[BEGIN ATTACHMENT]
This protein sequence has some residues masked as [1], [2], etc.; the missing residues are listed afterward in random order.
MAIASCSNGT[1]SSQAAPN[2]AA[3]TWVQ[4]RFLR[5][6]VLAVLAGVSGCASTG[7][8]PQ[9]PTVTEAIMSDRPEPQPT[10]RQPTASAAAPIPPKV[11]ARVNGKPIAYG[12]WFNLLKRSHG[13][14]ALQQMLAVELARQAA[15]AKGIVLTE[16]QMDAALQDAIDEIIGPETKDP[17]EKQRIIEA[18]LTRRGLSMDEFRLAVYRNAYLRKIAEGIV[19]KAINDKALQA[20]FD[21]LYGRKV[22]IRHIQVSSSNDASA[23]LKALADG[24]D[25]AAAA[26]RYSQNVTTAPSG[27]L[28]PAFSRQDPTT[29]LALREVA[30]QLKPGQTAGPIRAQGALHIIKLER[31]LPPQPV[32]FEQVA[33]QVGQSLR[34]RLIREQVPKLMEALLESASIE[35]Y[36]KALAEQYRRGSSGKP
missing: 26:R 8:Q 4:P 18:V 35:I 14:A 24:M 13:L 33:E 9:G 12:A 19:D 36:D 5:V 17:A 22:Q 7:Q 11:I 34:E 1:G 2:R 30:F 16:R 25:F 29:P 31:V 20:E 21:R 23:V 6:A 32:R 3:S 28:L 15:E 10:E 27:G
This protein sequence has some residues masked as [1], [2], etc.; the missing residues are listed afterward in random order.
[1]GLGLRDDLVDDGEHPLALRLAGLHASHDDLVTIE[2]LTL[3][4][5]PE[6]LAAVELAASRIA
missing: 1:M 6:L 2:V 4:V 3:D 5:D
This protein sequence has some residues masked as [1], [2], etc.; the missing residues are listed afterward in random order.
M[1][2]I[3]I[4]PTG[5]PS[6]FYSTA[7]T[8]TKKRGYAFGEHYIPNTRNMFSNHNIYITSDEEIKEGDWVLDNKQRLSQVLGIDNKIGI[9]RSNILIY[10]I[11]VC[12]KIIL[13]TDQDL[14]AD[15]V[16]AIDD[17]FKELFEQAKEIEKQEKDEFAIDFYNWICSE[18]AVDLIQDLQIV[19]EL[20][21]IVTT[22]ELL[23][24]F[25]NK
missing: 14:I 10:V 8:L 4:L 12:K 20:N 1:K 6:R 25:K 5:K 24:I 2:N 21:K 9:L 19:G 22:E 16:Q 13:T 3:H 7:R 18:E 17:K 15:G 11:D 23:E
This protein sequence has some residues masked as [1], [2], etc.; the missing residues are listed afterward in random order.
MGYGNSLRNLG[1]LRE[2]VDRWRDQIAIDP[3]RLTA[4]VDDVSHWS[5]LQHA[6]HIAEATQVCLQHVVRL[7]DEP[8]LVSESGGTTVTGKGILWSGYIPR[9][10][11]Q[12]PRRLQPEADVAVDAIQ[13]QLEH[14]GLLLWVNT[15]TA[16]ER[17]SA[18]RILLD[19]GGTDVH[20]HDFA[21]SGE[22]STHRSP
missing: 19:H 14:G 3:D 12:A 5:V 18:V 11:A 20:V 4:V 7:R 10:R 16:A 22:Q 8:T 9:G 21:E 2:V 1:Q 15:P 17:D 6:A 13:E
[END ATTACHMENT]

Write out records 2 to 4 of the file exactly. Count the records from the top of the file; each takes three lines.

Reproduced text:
This protein sequence has some residues masked as [1], [2], etc.; the missing residues are listed afterward in random order.
[1]GLGLRDDLVDDGEHPLALRLAGLHASHDDLVTIE[2]LTL[3][4][5]PE[6]LAAVELAASRIA
missing: 1:M 6:L 2:V 4:V 3:D 5:D
This protein sequence has some residues masked as [1], [2], etc.; the missing residues are listed afterward in random order.
M[1][2]I[3]I[4]PTG[5]PS[6]FYSTA[7]T[8]TKKRGYAFGEHYIPNTRNMFSNHNIYITSDEEIKEGDWVLDNKQRLSQVLGIDNKIGI[9]RSNILIY[10]I[11]VC[12]KIIL[13]TDQDL[14]AD[15]V[16]AIDD[17]FKELFEQAKEIEKQEKDEFAIDFYNWICSE[18]AVDLIQDLQIV[19]EL[20][21]IVTT[22]ELL[23][24]F[25]NK
missing: 14:I 10:V 8:L 4:L 12:K 20:N 1:K 6:R 25:K 5:K 24:I 2:N 21:K 9:L 19:G 22:E 16:Q 13:T 3:H 7:R 18:E 17:K 15:G 11:D 23:E
This protein sequence has some residues masked as [1], [2], etc.; the missing residues are listed afterward in random order.
MGYGNSLRNLG[1]LRE[2]VDRWRDQIAIDP[3]RLTA[4]VDDVSHWS[5]LQHA[6]HIAEATQVCLQHVVRL[7]DEP[8]LVSESGGTTVTGKGILWSGYIPR[9][10][11]Q[12]PRRLQPEADVAVDAIQ[13]QLEH[14]GLLLWVNT[15]TA[16]ER[17]SA[18]RILLD[19]GGTDVH[20]HDFA[21]SGE[22]STHRSP
missing: 19:H 14:G 3:D 12:A 5:V 18:V 11:A 20:V 4:V 7:R 10:R 16:A 22:Q 8:T 9:G 21:E 2:V 1:Q 15:P 17:D 6:A 13:E